Tuesday, June 10, 2008

Cool ocean breezes

With the heatwave continuing here, it's time to think about another way of beating the heat, by getting out on the ocean. Titanic, with its iceberg, wouldn't be a bad selection, but in the heat, it might be better to have something light, like a service comedy. One that fits the bill nicely is You're in the Navy Now.

Based on a real story, the movie stars Gary Cooper as Lt. John Harkness, who is given the thankless task during World War II of captaining a new, experimental ship. The experiment is that the US Navy is going to try to power a warship with steam, and that the ship ought to be able to create enough distilled water from seawater to run the turbines. (Apparently, nobody taguht the US Navy brass about the laws of thermodynamics.) The good lieutenant isn't happy about it, but doesn't have a choice, and tries to put his new crew and ship through the paces. The crew don't like it either, and call their ship the USS Teakettle, an apt description from just one look at the boilers.

The comedy is mostly in the mode of gentler humor, of the sort that you'd see in the old Beetle Bailey comic strip, only focussed on the Navy instead of the Army. The thing is, any time you get an institution as large as a corporation or an arm of the military, you're going to get some odd institutional practices that are ripe for parody, and in You're In the Navy Now, this is no exception. You've got poor Gary Cooper suffering the slings and arrows of his superior officers, and his crew suffering indirectly through his orders. They chafe against this in all the ways you'd expect, trying to break curfew and violate orders by bringing extra distilled water on board to make the experiment "work" so that they can just get off the darn boat. Also, on one occasion, the ship gets stuck on forward, unable to stop; this naturally occurs just when there's an admiral aboard. It wouldn't be as funny if it only happened to the regular crew, since we're supposed to have sympathy for them.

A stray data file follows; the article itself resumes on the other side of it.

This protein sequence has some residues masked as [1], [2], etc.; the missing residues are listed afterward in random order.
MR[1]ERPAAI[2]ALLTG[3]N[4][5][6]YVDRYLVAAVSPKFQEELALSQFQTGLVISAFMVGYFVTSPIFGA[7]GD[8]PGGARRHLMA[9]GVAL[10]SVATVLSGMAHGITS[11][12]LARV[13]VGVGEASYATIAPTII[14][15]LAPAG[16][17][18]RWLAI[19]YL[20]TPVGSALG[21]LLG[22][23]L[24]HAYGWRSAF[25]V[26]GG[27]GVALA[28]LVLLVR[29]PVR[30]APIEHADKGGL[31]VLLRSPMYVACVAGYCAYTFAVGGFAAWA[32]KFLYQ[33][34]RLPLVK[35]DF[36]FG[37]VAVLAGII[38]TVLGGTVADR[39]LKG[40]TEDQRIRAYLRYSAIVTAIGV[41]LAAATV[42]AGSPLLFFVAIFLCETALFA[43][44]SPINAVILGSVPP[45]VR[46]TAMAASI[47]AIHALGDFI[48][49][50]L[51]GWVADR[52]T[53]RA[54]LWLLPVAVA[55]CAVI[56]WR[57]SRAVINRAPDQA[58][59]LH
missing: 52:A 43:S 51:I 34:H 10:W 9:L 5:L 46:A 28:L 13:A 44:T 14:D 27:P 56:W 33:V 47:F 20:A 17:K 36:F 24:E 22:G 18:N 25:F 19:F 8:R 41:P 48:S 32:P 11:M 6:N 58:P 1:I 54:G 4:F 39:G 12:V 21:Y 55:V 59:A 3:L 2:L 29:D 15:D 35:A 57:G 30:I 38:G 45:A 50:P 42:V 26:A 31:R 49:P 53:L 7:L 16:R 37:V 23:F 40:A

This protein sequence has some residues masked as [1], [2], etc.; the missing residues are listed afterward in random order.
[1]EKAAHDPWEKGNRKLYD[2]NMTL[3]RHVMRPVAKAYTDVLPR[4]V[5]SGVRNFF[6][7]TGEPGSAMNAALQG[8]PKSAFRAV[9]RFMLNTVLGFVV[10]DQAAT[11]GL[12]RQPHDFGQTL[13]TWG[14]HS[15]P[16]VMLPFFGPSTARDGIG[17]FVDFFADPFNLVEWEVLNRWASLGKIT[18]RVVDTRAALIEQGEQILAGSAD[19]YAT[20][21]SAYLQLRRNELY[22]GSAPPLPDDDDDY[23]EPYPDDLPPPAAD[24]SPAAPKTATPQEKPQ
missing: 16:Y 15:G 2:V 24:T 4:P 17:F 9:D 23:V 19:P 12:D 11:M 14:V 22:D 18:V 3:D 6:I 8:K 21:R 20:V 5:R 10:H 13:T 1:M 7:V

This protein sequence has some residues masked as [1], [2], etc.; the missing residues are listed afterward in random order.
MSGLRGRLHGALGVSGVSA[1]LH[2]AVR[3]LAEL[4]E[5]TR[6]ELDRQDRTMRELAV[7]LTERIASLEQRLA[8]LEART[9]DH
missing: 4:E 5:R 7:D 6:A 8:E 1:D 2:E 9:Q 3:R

That regular crew is well worth watching, too. Eddie Albert and Jack Webb are amongst the crew members whose names you can see in the credits; uncredited parts are played by Lee Marvin (on the radio) and the ship's boxer, played by a young Charles Bronson. You're In the Navy Now is nothing spectacular, but is a solid enough service comedy from the early 1950s. Some people in the audiences of today might find it a bit dated and less than exciting, but that's their loss. It's also available on DVD.

As I mentioned earlier, the movie is based on a true story; the ship on which it was based was eventually sold to the Taiwanese navy and can be seen here.

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